Do famous people make bad speakers?

This summer, I have gotten to hear from a number of very well known people.  I have almost always found them disappointing as speakers when they give public addresses.  I generally feel this way when GA’s speak, too:  I eagerly await what they have to say, and then feel let down when their talks are rarely more insightful than average.  So, I have begun to think about why it is that I usually find less famous speakers more interesting.

A thread that runs throughout many of these ultra-important speakers is that I already know the general gist of their comments before they get up.  People who are famous in a field didn’t become famous by being different every time they spoke.  To the contrary, many of these people have come to represent an intellectual “brand.”  They stand for a certain philosophy, and they got that way by sharing it over and over again.  Once they brand themselves with an idea, their audiences ask questions that generally reinforce that idea.  Audiences challenge the idea, ask for the idea to be explained, extend the idea, but always focus on the idea.

These speakers therefore live in a kind of echo chamber when on the public stage; the ideas they send out to the world get reflected back on them again and again.  Of course they sometimes change their public ideas, but change comes with costs: They are labeled flip-floppers, risk alienating their followers, and defy the self-stereotypes that helped spread their fame in the first place.  But, on the whole, being a brand seems to be an effective way of self-marketing so long as the brand attracts a niche.

Do the extent that any of you share my disappointment with famous speakers, how do you explain it?

Comments

  1. I think it depends on the speaker. I think Barack Obama is a famous good speaker, though I haven’t gone in person to any of his speeches so I can’t say how they’ve been in person.

    What’s a good speaker, Natalie?

  2. My experience, at least with Church speakers (I heard Sis. Beck in person recently), I much prefer them this way. They’re less guarded, more genuine, more off-the-cuff. I’ve not been disappointed yet at an in-person, but that’s because I’m looking for signs of life, not new intellectual stimulation. I generally don’t look to Church personnel to do that ;)

  3. I admit to having been disappointed when I hear one GA tell the exact same sentimental story another GA has recently told. That has happened a couple of times. I miss Elder Maxwell’s wordsmithing–and about truly important topics, too; Elder Ashton’s compassionate lack of pretension; President Kimball’s boldness; President McKay’s twinkle. I could listen to Elder Uchtdorf at a Conference marathon lasting 26 hours. But it’s not so much what he says (though I do like the content of his talks) but… (careful, you probably think I’m going to comment on his looks now–but no…) HIS RADIANT COUNTENANCE. He is joyful, and the joy fills all space around him.

  4. My favorite modern Christian apologist/debater/speaker is William Lane Craig. He has gotten famous for exactly what you said: making the same argument repeatedly and doing everything he can to strengthen it.

    On the other hand, I am also a big fan of William James, and from what I read he seemed to be a very dynamic and erudite speaker. Maybe one of the best.

  5. I very recently got to meet a band, whose music I’ve loved for years, thanks to some backstage passes. These musicians were not super tall, super good looking, super anything. Was I disappointed? No. Why? Because I knew before I met them that they were just people. In fact, this band actually turned away from a Hollywood career in order to travel and just be themselves instead of trying to live upto unfair expectations of glitz and glamour that famous people drive themselves insane trying to achieve.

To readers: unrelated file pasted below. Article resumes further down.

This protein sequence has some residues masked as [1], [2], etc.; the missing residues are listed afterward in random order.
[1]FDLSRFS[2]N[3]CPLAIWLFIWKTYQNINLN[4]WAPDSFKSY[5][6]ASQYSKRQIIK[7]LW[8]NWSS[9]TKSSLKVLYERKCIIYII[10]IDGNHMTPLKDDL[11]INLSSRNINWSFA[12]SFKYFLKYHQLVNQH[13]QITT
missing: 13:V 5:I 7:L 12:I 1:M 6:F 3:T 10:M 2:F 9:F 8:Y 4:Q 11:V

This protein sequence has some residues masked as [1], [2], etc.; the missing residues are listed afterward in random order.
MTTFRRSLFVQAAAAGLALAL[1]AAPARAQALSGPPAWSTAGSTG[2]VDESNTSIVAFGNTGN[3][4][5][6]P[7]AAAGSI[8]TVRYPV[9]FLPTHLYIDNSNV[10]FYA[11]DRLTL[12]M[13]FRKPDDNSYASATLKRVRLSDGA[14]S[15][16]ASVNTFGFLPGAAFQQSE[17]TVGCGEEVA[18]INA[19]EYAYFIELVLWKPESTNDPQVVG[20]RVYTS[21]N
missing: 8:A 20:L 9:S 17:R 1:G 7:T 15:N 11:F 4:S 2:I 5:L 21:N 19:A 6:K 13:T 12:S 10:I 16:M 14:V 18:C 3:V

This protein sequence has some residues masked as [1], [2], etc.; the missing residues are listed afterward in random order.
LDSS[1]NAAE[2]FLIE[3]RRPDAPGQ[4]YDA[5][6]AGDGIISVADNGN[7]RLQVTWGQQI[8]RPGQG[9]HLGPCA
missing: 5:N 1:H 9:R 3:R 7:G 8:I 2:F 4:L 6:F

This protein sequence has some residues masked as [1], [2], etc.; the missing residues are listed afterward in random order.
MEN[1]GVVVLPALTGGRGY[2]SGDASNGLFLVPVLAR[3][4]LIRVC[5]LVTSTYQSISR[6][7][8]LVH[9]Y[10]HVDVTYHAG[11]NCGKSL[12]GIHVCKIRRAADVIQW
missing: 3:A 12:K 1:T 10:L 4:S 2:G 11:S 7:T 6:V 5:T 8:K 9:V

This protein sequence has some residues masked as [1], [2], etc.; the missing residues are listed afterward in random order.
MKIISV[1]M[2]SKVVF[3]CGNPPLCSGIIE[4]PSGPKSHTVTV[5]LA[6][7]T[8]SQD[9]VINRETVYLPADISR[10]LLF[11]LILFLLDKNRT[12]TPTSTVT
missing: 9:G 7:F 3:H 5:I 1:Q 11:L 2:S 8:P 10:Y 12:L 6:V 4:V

I am saddened to think that General Authorities are being held up like other “famous” people. I would expect their motives and objectives to be completely different from any scientist or politician. Church leaders are trying to persuade but they shouldn’t be arguing anything. They testify with the Holy Ghost to confirm the truth of their words. Any other “famous” speaker is trying to convince you with logic or charisma, whether for their own success or to further their own causes. Can you really compare the two?
    I think the key to being disappointed by famous people and intrigued by lesser knowns is your own expectations and the condition of your heart as you listen. Gospel speakers will often be very skilled at giving talks, but it isn’t their words that carry the message, it is the Holy Ghost. If you aren’t getting anything out of it, maybe your not properly prepared to receive the message?

  6. I suspect most GAs would be horrified to think of themselves as famous.

  7. JustMe reminded me of this.

    Sheri Dew, in writing President Hinckley’s biography, had her “first exposure to a mini-sermon he would repeat at least a dozen times during succeeding months. “Adulation is poison,” he said, emphasizing each word. “Adulation has ruined many a good man and woman, and I don’t want this book to portray me as something I’m not.””

    How many GA’s feel that adulation is poison? I suspect most, but it’s hard not to enjoy being liked and looked up to.

  8. I’ve always enjoyed the GA speakers.

    The speakers I haven’t enjoyed have been certain political speakers- at a graduation several years ago for a family member, a well known politician spoke and the talk was focused on what he’d done in office,etc. Plus he directed the talk to those in certain fields in technology as they related to his political focus. He ignored the graduates in other “less prestigious” fields such as education/healthcare. I felt it was self-praising.

    That evening I was so grateful for our stake conf and to hear the speakers who spoke the gospel.

  9. I am often surprised how static some speakers are. I see this in general conference quite often. The words are magnificent, but the delivery is so dull. And as much as I appreciate anecdotes, you quickly realise that some speakers only have five good ones that they just rotate.

    Great speakers all have one thing in common: excitement. It is the enthusiasm and passion that makes me want to keep listening. Poor speakers, on the other hand, remind me of listening to NPR announcers. They sound like they are slipping into a coma and make me want to do the same.